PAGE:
If you haven't done so already, I suggest you read this article in The Pool School on defeating algae. Shocking a pool at sufficiently high chlorine levels and then maintaining a high enough chlorine level for the CYA level usually prevents algae growth.

    As for the TA and CH, what kind of pool do you have? Is it vinyl, fiberglass or plaster/gunite?

    Richard
    16,000 gallon outdoor in-ground 16'x32' plaster pool; Pentair Intelliflo VF pump; Pentair IntelliTouch i9+3s control system; Jandy CL-340 square foot cartridge filter
    12 Fafco solar panels; Purex Triton PowerMax 250 natural gas heater (200,000 BTU/hr output); automatic electric pool safety cover; 4-wheel pressure-side "The Pool Cleaner"

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    Re: Can't keep chlorine

    I have a 17,000 vinyl pool. I had a pet store test my water for amonia and it registered zero. As I said it did show 10-20ppm nitrates which I tried unsuccessfully to fix with the partial drain. While I don't yet have a good test kit I've been bringing my water to pool stores to test so the results I gave you are accurate. I put another gallon of bleach in last night plus a bag of dry shock which briefly brought the chlorine level up but by this morning it was registering zero again. I have been putting 1-2 gallons of bleach a day in the pool for the past couple weeks and it's eaten up quickly. At this point I'm tired of pouring more money into the pool and just want to close it. How much bleach do you think I should put in the pool before I put the cover on and do you think it will hold? If I put enough bleach in can I overcome the nitrate problem or will it just eat up as much as I put in? As for the TA do I raise this with baking soda? How much? I put 15lbs of product in last night to increase the hardness. Thank you for your help.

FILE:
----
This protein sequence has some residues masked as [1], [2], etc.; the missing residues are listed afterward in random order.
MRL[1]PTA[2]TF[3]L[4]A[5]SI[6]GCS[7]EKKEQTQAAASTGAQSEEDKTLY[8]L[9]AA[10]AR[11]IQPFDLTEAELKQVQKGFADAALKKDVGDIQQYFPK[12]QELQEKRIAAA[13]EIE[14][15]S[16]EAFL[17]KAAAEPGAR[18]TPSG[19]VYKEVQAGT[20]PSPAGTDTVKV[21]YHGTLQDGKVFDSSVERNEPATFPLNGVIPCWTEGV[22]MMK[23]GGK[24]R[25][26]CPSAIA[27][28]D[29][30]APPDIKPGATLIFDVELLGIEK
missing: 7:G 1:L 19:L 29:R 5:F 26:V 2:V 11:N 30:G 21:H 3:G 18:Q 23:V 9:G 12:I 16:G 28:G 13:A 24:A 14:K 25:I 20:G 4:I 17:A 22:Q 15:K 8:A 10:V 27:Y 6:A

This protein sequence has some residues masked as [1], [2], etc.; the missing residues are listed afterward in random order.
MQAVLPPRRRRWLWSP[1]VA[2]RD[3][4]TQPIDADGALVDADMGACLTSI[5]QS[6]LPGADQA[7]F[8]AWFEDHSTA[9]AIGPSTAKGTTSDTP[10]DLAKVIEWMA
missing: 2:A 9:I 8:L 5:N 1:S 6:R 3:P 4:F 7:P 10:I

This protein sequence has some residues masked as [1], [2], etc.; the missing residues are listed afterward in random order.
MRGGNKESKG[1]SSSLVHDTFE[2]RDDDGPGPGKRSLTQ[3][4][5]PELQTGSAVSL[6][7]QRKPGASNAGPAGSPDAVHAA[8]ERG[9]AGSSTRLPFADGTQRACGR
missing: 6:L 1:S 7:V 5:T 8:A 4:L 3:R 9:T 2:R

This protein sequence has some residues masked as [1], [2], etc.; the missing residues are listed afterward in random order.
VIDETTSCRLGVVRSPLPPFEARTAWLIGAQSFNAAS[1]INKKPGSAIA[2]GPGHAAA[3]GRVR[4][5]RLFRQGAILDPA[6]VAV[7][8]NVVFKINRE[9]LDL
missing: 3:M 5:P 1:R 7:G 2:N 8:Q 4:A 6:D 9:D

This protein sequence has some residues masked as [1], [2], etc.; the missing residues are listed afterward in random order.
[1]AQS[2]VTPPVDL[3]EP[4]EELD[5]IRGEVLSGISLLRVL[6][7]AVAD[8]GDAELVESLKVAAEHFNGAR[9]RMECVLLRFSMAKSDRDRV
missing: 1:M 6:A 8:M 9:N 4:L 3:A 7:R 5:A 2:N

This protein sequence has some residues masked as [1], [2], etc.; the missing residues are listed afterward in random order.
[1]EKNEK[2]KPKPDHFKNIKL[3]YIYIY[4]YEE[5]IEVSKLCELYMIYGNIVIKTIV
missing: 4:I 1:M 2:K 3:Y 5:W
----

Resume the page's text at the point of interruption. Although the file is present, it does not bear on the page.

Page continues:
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    Join Date
    Mar 2007
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    Re: Can't keep chlorine

    Calcium Hardness (CH)
    Because you have a vinyl pool and assuming you don't have anything fancy such as tile with exposed grout, then you don't need to worry about your CH and the 120 ppm is fine. Of course, you've already bought and added more which isn't a problem but was not necessary. 15 pounds of calcium chloride (anhydrous) would raise the CH by 95 ppm in your 17,000 gallon pool, so should be about 215 ppm now which is no problem.

    Total Alkalinity (TA)
    As for the TA, you can use The Pool Calculator to calculate quantities though 70 ppm is not bad unless you were to use Trichlor as your source of chlorine. For bleach or chlorinating liquid (or even Cal-Hypo), a lower TA will help reduce the rate of pH rise. It takes about 4 cups of Arm & Hammer Baking Soda to raise the TA by 10 ppm in your 17,000 gallon pool. You can add this amount to get to 80 ppm.